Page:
September 2, 2015
Varenicline Not Having Much Effect on Rates of Successful Tobacco Cessation

San Diego—Despite hopes to the contrary, the introduction of varenicline in 2006 hasn’t had much effect on the rate at which American adults successfully quit smoking, according to a new study.

A report published online recently by the journal Tobacco Control suggests instead, that the primary effect of varenicline, marketed as Chantix, has been to displace the use of older tobacco addiction therapies, such as nicotine replacement therapy (NRT) and the antidepressant bupropion, marketed as Zyban.

In the population analysis, researchers from the University of California, San Diego School of Medicine also report that varenicline’s enhanced effectiveness in helping smokers quit lasted for only 3 months, at which point varenicline users no longer had higher rates of success than those using other tobacco-cessation methods.

“We had hoped the new pharmacotherapy would help more people quit, but this is not what is happening,” lead author Shu-Hong Zhu, PhD, said in a UC San Diego press release. “Instead, varenicline is replacing other options like the patch, without having any significant population-level impact on quitting success.”

Varenicline binds to nicotine receptors in the brain, reducing cravings by stimulating the release of dopamine, a neurotransmitter that helps regulate the brain’s reward and pleasure centers. The study found that varenicline use increased from 0% in 2003 to 10.9% in 2010-2011, while use of bupropion decreased from 9.1% to 3.5%, and NRT from 24.5% to 22.4%.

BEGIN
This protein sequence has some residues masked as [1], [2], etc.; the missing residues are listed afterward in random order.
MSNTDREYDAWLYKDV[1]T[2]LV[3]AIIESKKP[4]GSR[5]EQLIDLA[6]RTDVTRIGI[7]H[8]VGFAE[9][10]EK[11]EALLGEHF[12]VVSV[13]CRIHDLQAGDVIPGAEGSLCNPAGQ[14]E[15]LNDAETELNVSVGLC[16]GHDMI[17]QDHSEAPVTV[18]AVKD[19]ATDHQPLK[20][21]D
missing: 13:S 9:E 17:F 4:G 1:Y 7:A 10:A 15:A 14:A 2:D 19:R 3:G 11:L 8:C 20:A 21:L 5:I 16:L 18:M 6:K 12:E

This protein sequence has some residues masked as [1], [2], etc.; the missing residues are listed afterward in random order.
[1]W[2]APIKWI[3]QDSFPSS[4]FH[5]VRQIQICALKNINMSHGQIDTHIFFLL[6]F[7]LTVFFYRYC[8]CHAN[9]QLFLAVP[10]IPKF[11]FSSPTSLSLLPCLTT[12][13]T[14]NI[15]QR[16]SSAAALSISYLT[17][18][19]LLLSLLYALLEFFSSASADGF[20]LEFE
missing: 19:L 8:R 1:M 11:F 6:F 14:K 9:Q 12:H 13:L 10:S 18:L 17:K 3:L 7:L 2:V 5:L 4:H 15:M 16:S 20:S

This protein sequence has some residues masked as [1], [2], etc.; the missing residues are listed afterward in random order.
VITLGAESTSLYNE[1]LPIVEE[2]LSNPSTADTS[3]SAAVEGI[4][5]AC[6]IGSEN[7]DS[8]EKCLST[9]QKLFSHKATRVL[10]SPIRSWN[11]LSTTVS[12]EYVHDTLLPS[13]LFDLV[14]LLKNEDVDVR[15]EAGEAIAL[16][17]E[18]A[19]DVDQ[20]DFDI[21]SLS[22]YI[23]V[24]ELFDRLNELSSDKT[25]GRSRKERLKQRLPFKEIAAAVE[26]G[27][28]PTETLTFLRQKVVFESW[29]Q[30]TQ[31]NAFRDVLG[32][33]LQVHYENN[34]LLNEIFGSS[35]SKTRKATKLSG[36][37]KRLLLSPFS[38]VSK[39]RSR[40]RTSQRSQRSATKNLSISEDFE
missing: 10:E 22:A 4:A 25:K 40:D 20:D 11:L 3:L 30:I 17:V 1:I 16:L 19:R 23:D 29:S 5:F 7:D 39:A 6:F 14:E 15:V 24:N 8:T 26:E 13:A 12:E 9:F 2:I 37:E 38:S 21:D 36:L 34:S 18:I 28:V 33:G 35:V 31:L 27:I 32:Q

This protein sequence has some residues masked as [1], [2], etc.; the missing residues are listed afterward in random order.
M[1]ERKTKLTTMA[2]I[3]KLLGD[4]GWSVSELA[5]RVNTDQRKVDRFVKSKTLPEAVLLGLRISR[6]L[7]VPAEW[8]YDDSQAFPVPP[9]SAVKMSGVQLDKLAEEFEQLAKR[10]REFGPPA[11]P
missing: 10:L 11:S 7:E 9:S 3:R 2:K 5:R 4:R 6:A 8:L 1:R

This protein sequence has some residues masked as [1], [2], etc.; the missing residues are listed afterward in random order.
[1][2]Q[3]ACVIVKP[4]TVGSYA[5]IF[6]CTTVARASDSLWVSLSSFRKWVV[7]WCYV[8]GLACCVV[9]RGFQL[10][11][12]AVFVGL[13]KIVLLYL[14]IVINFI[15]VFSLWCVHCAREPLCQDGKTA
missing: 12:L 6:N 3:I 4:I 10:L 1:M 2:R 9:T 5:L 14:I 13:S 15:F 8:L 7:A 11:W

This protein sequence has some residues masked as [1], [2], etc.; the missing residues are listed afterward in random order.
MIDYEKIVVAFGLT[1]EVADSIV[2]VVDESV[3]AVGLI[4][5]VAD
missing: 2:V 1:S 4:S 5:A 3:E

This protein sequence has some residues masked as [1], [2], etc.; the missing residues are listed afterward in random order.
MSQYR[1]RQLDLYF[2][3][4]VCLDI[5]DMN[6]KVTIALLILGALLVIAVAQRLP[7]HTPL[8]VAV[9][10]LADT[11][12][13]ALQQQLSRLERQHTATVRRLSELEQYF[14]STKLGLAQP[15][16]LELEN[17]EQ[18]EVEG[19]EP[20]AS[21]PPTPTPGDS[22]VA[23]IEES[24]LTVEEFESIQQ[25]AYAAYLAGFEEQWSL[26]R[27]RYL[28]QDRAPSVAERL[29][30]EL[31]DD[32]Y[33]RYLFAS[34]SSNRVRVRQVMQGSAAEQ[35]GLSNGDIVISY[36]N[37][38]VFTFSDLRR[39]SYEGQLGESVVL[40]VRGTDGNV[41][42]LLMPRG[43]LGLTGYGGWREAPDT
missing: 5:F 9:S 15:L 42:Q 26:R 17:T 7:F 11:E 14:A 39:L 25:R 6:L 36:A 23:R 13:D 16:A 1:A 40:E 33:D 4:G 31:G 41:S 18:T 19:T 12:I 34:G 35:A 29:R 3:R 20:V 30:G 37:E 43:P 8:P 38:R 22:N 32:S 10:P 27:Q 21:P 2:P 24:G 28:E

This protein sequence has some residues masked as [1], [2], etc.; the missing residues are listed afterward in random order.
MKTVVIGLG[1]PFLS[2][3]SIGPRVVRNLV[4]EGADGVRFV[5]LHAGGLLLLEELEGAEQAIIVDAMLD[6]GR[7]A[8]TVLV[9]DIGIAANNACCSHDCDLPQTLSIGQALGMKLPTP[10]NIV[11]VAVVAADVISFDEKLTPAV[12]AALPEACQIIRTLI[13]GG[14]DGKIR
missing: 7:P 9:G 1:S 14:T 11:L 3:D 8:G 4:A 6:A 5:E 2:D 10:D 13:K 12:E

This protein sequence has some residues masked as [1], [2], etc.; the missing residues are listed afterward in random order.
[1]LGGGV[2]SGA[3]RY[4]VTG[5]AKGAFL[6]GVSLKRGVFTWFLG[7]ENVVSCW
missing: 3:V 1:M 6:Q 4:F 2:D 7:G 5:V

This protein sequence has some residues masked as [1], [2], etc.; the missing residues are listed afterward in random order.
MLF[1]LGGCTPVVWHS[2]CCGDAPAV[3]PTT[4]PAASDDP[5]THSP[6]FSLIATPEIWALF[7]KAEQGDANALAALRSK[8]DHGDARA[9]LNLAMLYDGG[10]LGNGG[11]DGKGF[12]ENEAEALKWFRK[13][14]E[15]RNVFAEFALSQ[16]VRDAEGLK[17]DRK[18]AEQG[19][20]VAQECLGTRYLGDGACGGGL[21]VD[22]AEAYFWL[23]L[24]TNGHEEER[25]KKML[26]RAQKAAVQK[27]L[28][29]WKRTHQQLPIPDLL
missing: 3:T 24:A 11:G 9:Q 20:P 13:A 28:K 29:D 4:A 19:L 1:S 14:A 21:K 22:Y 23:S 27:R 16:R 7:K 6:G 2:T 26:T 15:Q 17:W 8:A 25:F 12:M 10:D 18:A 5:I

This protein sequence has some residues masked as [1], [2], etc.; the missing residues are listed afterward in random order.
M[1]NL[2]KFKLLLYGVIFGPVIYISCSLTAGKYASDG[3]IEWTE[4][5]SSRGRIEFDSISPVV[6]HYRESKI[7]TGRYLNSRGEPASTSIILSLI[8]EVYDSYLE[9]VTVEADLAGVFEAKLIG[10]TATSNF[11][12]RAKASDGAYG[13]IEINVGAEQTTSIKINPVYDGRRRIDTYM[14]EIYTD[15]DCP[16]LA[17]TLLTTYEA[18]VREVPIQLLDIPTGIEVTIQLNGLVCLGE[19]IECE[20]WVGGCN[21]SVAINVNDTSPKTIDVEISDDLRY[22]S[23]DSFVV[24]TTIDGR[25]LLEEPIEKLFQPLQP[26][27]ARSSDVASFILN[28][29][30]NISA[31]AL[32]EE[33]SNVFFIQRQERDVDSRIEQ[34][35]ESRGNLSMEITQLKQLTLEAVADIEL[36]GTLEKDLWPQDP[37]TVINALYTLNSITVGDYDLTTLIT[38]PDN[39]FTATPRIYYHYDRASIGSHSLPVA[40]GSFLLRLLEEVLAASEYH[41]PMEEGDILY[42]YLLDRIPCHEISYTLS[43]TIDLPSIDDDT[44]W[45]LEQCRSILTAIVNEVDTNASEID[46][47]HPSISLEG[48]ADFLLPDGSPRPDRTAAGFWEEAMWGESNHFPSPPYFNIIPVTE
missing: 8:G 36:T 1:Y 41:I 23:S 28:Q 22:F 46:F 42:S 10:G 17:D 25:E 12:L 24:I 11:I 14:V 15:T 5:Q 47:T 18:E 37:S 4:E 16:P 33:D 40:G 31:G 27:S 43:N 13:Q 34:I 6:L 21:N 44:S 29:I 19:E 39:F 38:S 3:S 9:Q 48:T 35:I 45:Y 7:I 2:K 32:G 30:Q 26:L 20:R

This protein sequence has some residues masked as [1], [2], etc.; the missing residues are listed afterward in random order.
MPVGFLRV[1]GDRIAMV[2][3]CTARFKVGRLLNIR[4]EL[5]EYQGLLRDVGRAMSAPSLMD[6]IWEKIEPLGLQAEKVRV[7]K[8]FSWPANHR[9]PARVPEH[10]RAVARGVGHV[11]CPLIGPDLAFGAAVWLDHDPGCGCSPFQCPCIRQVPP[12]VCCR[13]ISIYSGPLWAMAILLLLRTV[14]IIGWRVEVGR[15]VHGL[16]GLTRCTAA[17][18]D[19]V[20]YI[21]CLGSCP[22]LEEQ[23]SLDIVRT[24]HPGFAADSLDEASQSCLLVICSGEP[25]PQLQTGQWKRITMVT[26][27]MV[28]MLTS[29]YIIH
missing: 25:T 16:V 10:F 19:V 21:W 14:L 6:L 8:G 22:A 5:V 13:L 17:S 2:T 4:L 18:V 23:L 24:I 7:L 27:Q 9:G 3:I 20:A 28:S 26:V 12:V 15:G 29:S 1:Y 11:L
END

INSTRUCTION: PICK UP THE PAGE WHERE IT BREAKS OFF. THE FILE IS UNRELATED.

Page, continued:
For the study, researchers analyzed two U.S. Census Bureau surveys of smokers age 18 and older that had been conducted before—in 2003—and after, 2010-2011, varenicline became commercially available. Those surveys looked at the following:

• Smokers’ efforts to quit in the last 12 months;
• Use of nicotine-replacement therapies, including the nicotine patch, gum, lozenge and inhaler; and
• Effectiveness of prescription medications such as bupropion and varenicline.

Responses from more than 39,000 smokers indicated that overall use of pharmacotherapy jumped up from 28.7% of smokers trying to quit in 2003 to 31.1% in 2010-2011, a 2.4% increase.

That did not lead to a significant increase in smokers able to break the habit, however: In 2003, about 4.5% reported successfully quitting for at least a year, compared to 4.7% in 2010-2011, according to the report.

“Addition of varenicline to the list of approved cessation aids has mainly led to displacement of other therapies,” study authors conclude. “As a result, there was no meaningful change in population cessation rate despite a remarkable increase in varenicline use. The population impact of a new therapy is a function of more than efficacy or reach of the therapy.”

“We are not saying Chantix does not help smokers quit,” Zhu added. “It does, but it won't solve America's tobacco epidemic unless it inspires more smokers to try to quit.”
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